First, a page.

There were other assorted highs and lows during the presentation. I’m very excited about the system being region free, the HD rumble technology (as weird as that sounds), and the Switch’s capacitive touch screen – making it closer to a smartphone than a 3DS. I’m also glad that EA and Bethesda are supporting the Switch at this stage and hope that they stick with it. I’m not fond of the new paid online, though I hope this leads to a better online infrastructure. I’m fine with the system’s price, but don’t like the expensive costs of each additional controller and accessory. Overall, I’m still as excited as ever for the system. The excitement isn’t as mind-blowing yet, but there’s enough great games in the pipeline to have convinced me to preorder. This will be an interesting year for Nintendo, and I hope to cover my own journey with the Switch when it ships on March 3!
What did you think about the Nintendo Switch Presentation? What are your highlights and lowlights regarding the new system? What do you want to see for the system? Are you getting a Switch? Please share any thoughts in the comments section below! Thank you for reading!
The long-awaited TheLegend of Zelda: Twilight Princess first launched with the Nintendo Wii. It was a great game to sell Nintendo’s new console, bringing a darker story and refined visuals to the Zelda series. In preparation of the franchise’s 30th anniversary and the release of The Legend of Zelda: Breath of the Wild, Twilight Princess was remastered for the Nintendo Wii U. There are only a few new gameplay features, but the HD remaster looks crisper than ever and is just as fun to play as it was back in 2006.
The Legend of Zelda: Twilight Princess HD’s story is unchanged from the original. Its story should be familiar to anyone who has played other mainline games in the series. Link is a farm boy living in Ordon Village. Following an attack by shadowy beasts, he is suddenly transformed into a wolf and sent to the Twilight Realm where he meets Midna, an implike creature, who asks for his help in defeating the King of Twilight.
While the story is edgy, with some introspective cutscenes and graphic action sequences, it’s not that special. Although there are some important story sequences that adorn the first half, the second half is mostly rushed with very few important events between dungeons up until the end. It’s as if they had an idea, but decided to forgo it halfway through in favor of a focus on dungeon design. While this is actually effective from a gameplay perspective, the game is left with a half-told story and underdeveloped characters. The huge exception and saving grace is Midna, a Twilight imp brimming with personality. She is spunky and snarky, while displaying a lot of heart and dynamic character growth. The villain is also interesting and plays off of her very well. While the overall plot is decent, Midna’s tale is well-told and is worth experiencing.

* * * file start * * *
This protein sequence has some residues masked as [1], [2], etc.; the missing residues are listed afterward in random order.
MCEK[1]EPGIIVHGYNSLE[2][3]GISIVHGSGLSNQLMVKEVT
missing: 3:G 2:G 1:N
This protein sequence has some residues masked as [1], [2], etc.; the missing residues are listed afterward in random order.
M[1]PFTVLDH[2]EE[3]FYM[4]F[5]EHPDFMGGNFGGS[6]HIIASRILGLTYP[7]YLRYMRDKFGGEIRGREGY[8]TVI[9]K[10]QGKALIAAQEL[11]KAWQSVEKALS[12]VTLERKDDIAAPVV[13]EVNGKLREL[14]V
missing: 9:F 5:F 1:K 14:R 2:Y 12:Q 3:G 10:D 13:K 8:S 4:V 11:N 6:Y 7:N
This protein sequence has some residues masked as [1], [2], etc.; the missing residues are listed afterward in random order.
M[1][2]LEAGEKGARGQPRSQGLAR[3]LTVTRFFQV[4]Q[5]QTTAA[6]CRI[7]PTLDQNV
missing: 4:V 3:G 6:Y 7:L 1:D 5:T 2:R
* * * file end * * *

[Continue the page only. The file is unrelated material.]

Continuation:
Much like the story, gameplay should be familiar to anyone who has played a previous Zelda game, especially Ocarina of Time or A Link to the Past. The opening tutorial is still a little slow, but the game grants you freedom as soon as you get through it. Exploring the world and traversing through dungeons are the two main aspects of this game. On the exploration side, Hyrule Field is a vast area filled with secrets to discover and collectibles to find. Getting around is a breeze thanks to your horse, although she has a tendency to bump into trees and cliffs if you’re not careful. The ability to brandish your sword while on horseback is exciting though not used much. Unfortunately, the field is sparse, with a small number of enemies covering its large surface area. With several towns and calmer locales making up the rest of the map, overworld exploration could easily eat up hours of playtime.
Dungeons are the meat of most Zelda games, and the ones in TP comprise some of the most entertaining in the series. The dungeon designs are very cohesive, with two or three central mechanics featured in each, such as controlling water flow or bringing a statue down a tall tower. These creative concepts encourage mastery of a dungeon item, which is a key weapon that helps you solve the puzzles within. Some items help you throughout the game, such as the grappling Clawshot. Many of these items are mainstays of Zelda games, but have additional clever functionality here. For instance, the Iron Boots not only let you sink in water, but also take advantage of its magnetic properties for some creative wall-climbing gameplay. However, others are less versatile and are generally mostly used in its dungeon like the wall-grinding Spinner, which is a fun item but has limited utility.
TP’s combat uses the effective L-targeting mechanic that Zelda games are known for. By using the ZL button to target your enemies, you can attack and dodge freely. Special learned moves let you vanquish foes in style. Each dungeon also ends in a boss fight, and TP has some of the most epic bosses in series history. Dungeon items are again used cleverly against these huge monsters, and nothing is more satisfying than slashing your sword continuously to finish off a boss.